Gerson, Kathleen. The Unfinished Revolution: How a Generation is Reshaping Family, Work, and Gender in America.

Author:Uneke, Okori
Position:Book review

Gerson, Kathleen. The Unfinished Revolution: How a Generation is Reshaping Family, Work, and Gender in America. New York: Oxford University Press, 2010. xi + 297 pages. Cloth, $24.95.

Every semester when I ask my students, on the topic of integrating work and family in the course on work and organizations, how they or their families attempt to balance work and family life, the common response is: "Combining work and family is a tricky balancing act," or "It depends on individual or family situations, experiences, and aspirations." Sociologist Kathleen Gerson's The Unfinished Revolution focuses on this issue, providing a fresh perspective on the controversial public debate regarding the rise of single, two-paycheck, and same-sex family configurations. The vast changes in American family life have been blamed on declining morality and unhappy children. But does this popular notion tell the whole story? Gerson's groundbreaking research provides a vivid account of the gender and family revolution that has transformed American society, viewed through the prism of the children of the gender revolution.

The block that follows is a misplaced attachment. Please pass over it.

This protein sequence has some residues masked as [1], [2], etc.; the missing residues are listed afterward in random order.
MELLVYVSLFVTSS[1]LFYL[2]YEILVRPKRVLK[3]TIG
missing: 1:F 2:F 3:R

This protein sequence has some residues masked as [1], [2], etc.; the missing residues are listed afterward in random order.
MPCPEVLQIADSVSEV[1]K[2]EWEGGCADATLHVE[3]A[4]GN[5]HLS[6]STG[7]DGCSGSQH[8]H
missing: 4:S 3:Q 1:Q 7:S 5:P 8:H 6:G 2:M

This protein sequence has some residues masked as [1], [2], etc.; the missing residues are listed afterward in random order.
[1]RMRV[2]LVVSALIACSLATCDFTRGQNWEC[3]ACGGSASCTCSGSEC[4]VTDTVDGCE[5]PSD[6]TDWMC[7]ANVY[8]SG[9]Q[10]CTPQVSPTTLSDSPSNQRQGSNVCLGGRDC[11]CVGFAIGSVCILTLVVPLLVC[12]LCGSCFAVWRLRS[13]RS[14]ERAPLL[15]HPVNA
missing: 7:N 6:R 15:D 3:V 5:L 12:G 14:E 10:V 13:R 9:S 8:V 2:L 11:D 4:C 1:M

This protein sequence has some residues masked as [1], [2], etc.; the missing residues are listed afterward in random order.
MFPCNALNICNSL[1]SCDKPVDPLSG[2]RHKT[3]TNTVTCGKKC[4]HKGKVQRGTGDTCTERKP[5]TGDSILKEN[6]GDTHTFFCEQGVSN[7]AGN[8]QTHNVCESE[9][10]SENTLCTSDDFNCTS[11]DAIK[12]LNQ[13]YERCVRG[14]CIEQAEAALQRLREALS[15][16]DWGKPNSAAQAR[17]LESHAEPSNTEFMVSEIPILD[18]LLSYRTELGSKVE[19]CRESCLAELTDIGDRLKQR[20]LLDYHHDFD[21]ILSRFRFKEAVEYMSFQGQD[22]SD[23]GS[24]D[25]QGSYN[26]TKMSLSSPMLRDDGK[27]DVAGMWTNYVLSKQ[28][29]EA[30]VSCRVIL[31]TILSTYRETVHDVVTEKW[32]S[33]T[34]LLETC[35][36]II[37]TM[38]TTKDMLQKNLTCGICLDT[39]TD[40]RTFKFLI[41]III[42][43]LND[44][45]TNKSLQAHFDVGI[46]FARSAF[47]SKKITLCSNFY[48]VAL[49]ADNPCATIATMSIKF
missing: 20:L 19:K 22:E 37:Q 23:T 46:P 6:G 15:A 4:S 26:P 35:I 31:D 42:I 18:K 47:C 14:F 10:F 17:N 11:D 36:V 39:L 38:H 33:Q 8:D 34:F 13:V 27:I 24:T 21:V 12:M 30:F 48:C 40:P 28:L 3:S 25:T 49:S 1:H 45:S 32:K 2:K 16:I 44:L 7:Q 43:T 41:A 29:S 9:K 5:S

The book begins with an introduction on the "Shaping of a New Generation" and then dovetails into two parts: "Growing Up in Changing Families" and "Facing the Future." What situations or experiences shaped the new generation? Most young adults today grew up in changing circumstances. First, they were "reared in households where volatile changes occurred when parents altered their ties to each other or to the wider world of work" (p. 4). Second, they grew up during a period of increasing divorce or were raised by a single mother or cohabiting parents. Third, the new generation came of age at a time when women's entry into the labor force was perceived as a challenge to the traditional pattern of home-centered motherhood. Lastly, these young adults grew up in a period

when a growing number of men faced unpredictable economic prospects, in terms of declining secure, well-paid careers. Consequently, the new generation has no well-defined path to follow and, therefore, have to wrestle with individual options and choices in the face of changes engendered by the gender and family revolution and its subsequent impact on vibrant and committed family and work life. These changes include the fact that marriage no longer guarantees the vow of commitment and permanence, nor is it the only option for bearing and rearing children. Most men no longer assume they...

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